Parvimysis bahamensis Brattegard, 1969,

Wittmann, Karl J., 2020, Revision of the genus Parvimysis (Mysida, Mysidae) with descriptions of five new species from coastal waters of the Caribbean, Zootaxa 4742 (1), pp. 1-30: 4-7

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Parvimysis bahamensis Brattegard, 1969


Parvimysis bahamensis Brattegard, 1969 

( Fig. 1View FIGURE 1)

Parvi mysis bahamensis Brattegard, 1969: 74–78  , figs. 23, 24; 1970: 127; 1973: fig. 19E.

Mysidops is cojimarensis Ortiz & Lalana, 1993  : fig. 1D; Price et al., 1994: 682 (in potential synonymy); Ortiz & Lalana, 2018: 67 (in synonymy).

Taxonomic assignment not clear for many additional references.

Holotype. Adult male with 2.6 mm body length ( AMNH reg. no. 13434), Caribbean, Bahamas, stn. 72–67, off Great Guana Cay , between White Point and Black Point, Exumas , 24°04’25’’N 76°23’45’’W, 3–4 m depth, sand bottom, 30 April 1967, leg. Torleiv Brattegard.GoogleMaps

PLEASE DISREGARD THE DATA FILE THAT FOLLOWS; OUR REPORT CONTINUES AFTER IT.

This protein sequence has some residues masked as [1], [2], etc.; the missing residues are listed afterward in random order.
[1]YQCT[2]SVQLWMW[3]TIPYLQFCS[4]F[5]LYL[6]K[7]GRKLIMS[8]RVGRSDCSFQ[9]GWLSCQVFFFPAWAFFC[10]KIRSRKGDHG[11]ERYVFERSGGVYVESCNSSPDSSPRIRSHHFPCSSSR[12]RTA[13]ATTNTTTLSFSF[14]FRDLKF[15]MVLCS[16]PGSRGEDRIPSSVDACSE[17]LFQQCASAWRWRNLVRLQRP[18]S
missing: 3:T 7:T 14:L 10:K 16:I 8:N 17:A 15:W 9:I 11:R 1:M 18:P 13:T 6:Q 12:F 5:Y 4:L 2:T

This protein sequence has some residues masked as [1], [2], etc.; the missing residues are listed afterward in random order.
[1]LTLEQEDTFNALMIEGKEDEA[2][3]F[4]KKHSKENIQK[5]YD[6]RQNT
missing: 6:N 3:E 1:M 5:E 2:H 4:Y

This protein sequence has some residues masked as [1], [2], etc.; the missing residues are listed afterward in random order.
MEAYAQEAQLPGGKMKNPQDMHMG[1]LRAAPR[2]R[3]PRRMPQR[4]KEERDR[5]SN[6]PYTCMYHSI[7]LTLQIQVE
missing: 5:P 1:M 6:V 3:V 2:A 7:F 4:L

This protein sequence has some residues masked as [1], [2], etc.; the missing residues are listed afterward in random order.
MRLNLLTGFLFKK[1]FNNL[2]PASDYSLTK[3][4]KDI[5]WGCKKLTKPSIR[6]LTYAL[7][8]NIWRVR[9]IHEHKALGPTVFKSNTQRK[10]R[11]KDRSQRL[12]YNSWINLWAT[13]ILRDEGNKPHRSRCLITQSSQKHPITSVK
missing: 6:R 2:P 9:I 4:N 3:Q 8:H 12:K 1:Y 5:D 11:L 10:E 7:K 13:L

Paratypes. Three different samples with identical reg. no. ( AMNH 13435), Bahamas, leg. Torleiv Brattegard: one male 2.8 mm mounted on 4 slides (somewhat damaged by desiccation), labeled as paratype no. 1, and one female 3.1 mm on 9 slides as paratype no. 2, both from stn. 44–68, Conception Island, W of light, 23°49’20’’N 75°07’50’’W, 12–15 m depth, sand, Ockelmann detritus sledge, 23 March 1968, night; 4 ♂ 1.9–2.2 mm in vial, same sample as for holotype; 6 ♂ ad. 2.1–2.4 mm, stn. 37–67, Eleuthera, Pelican Cay, outside James Cistern, 25°16’45’’N 76°20’20’’W, 7 m, sand and coral heads, Ockelmann detritus sledge, 22 April 1967. Five additional specimens labeled as paratypes of P. bahamensis  from stn. 37–67 are here assigned to P. nuda  sp. nov.

Non-types. 32 ♀ ad. 2.3–3.8 mm, 9 ♂ ad. 1.7–2.6 mm, 1 ♀ subad., 1 ♂ subad. ( ZMBN 73159View Materials), same sample as for holotype  ; 47 ♀ ad. 2.2–2.9 mm, 24 ♂ ad. 1.8–2.7 mm, 24 subad., 10 imm., 3 juv. ( ZMBN 73149View Materials), same sample as for paratypes  from stn. 37–67.

Type locality. Sublittoral marine waters of Bahamas, off Great Guana Cay, 24°04’25’’N 76°23’45’’W.